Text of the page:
We all know the "Eight On A Hand" exercise. It's a staple of drumming life. So, let's take it to the next level, shall we?
Much of the music we play on the drum kit (and really all percussion, for that matter) requires a fair amount of endurance. To meet that need, use a simple, "Sixteen On A Hand" exercise. Just take "Eight On A Hand," and extend the form to two measures (sixteen consecutive notes) on each hand, and change the time signature to cut time or 2/2.
Even simpler, just think of the exercise as one measure of sixteenth notes for each hand.
As always, remember to start slow, stay relaxed, and gradually increase the tempo. It should take weeks, if not months, to work up to obscene tempos (tempi?), so just work it up one or two clicks per day.
As an added bonus, this will increase your single stroke speed (I know - duh! Didn't I just say that?). Think about this: alternating sixteenths are really just Eight On A Hand. If you start the left hand one sixteenth note after the right hand, then both hands are playing eighth notes, but the result is single stroke sixteenths.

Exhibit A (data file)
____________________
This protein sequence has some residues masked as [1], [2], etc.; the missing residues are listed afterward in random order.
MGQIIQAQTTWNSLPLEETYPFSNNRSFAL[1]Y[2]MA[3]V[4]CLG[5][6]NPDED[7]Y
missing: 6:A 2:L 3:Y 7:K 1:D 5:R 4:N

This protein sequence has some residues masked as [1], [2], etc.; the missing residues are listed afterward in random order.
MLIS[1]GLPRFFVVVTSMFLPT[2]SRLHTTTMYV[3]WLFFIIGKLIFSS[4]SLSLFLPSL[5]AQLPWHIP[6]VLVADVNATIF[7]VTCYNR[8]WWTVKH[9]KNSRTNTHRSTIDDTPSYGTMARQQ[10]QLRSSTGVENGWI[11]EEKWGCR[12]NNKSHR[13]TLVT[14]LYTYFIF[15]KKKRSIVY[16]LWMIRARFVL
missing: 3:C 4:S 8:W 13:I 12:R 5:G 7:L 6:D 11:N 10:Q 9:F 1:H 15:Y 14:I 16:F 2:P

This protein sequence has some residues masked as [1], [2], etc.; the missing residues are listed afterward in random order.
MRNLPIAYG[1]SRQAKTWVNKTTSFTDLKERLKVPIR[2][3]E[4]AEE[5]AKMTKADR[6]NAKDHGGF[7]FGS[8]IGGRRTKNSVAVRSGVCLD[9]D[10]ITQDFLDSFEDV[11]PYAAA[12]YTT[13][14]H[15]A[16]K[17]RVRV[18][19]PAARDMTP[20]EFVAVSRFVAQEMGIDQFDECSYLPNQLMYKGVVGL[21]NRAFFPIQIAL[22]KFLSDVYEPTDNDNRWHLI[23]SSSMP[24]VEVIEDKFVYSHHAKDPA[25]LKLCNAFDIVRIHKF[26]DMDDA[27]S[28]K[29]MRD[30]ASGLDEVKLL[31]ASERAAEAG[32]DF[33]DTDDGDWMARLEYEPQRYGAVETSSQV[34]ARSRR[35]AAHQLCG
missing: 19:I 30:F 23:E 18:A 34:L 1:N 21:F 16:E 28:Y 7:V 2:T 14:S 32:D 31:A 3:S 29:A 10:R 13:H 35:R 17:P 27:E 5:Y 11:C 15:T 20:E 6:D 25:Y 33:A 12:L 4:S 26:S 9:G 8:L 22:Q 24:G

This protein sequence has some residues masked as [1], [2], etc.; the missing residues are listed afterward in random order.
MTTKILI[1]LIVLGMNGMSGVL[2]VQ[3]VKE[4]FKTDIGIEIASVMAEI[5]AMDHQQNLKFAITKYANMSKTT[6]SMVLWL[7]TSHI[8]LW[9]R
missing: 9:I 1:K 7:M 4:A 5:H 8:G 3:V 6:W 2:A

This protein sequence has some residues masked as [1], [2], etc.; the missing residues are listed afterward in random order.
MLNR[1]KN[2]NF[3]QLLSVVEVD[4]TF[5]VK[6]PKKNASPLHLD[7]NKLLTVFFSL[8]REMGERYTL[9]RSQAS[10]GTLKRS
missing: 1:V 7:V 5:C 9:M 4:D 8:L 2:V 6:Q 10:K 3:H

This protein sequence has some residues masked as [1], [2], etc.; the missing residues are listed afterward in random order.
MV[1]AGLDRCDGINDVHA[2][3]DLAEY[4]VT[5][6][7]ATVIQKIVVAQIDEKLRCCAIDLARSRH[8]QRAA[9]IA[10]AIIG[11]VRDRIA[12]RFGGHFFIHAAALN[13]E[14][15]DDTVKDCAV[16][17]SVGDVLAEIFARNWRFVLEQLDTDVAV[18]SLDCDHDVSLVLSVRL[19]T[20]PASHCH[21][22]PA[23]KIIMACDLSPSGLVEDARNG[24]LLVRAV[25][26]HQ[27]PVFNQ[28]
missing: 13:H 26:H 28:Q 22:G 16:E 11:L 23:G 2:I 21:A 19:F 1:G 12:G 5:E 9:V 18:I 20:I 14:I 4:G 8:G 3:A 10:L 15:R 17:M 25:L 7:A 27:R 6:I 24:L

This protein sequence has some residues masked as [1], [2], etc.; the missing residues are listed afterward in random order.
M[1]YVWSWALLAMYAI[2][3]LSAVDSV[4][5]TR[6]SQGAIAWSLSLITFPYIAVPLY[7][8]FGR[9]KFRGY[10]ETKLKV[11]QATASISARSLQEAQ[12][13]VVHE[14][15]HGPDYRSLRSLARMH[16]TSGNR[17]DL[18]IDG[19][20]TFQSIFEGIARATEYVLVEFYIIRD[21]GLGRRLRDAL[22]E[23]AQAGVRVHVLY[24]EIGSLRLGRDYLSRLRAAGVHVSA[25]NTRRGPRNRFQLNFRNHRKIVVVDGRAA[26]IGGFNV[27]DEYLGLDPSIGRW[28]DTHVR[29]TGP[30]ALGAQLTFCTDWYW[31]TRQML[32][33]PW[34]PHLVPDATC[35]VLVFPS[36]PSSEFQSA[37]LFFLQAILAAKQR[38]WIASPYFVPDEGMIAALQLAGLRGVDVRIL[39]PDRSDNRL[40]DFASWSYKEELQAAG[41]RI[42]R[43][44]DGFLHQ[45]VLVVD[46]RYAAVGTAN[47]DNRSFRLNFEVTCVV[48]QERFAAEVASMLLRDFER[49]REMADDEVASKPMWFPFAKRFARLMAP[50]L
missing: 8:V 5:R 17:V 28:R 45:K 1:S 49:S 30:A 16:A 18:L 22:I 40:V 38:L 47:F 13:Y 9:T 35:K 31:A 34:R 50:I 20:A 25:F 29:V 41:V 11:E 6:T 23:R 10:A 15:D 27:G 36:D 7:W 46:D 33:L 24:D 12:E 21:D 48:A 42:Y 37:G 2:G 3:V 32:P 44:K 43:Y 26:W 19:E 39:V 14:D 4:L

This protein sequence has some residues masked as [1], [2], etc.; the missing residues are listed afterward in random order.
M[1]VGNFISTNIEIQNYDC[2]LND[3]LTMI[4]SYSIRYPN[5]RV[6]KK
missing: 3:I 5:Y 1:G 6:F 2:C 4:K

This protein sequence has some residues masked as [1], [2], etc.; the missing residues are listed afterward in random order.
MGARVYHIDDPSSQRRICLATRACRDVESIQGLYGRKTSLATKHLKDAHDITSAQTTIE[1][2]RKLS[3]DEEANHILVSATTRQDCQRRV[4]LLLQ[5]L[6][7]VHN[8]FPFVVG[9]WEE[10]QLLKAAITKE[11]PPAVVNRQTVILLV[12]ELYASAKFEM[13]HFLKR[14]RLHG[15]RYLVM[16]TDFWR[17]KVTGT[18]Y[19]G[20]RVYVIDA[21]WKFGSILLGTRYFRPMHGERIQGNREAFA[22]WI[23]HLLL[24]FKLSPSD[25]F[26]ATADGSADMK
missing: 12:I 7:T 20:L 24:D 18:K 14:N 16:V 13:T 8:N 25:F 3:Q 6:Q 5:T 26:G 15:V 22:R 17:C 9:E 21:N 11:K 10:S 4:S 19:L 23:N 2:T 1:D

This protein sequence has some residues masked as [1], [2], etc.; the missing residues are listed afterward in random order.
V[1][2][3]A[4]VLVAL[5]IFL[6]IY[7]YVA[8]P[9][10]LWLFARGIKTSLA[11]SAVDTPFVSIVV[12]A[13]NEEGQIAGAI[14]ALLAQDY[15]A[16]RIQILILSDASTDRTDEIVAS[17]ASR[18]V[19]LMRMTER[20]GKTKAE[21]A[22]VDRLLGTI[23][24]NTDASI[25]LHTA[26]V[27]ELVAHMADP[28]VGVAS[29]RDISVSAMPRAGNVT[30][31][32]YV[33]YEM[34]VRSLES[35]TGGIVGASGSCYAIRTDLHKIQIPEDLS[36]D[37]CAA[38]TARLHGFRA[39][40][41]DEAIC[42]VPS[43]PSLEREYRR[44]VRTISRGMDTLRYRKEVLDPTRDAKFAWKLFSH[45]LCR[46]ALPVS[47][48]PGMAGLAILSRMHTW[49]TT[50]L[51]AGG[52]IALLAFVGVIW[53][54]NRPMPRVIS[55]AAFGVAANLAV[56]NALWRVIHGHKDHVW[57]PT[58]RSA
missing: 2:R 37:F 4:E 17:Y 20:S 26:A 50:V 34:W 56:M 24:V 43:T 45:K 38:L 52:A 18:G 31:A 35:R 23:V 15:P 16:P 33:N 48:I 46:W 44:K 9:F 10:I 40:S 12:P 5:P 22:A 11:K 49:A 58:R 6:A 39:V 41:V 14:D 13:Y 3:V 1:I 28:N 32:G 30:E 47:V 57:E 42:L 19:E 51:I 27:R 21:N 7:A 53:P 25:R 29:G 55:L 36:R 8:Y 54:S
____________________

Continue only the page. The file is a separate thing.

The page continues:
When you start with Sixteen On A Hand, the same idea (left starts one 32nd note after the right) applies, and you get alternating 32nds. Sweet, no?!
Hopefully that all makes sense. Try it. You'll like it. And you'll be faster in no time.
This blogpost has been moved to my website. Click here to read: http://keithdrums.com/drummers-weight-room-tap-timing/
Here a few more things to think about as you go drum shopping for the first time. If you missed Part 1 of this series, you can find it here....
You've heard this story before, but it bears repeating. And I'm sure there are much better versions out there, but you'll get th...
I get asked this question all the time. "Why do I need to read music?" Well, imagine if you couldn't read English. First, yo...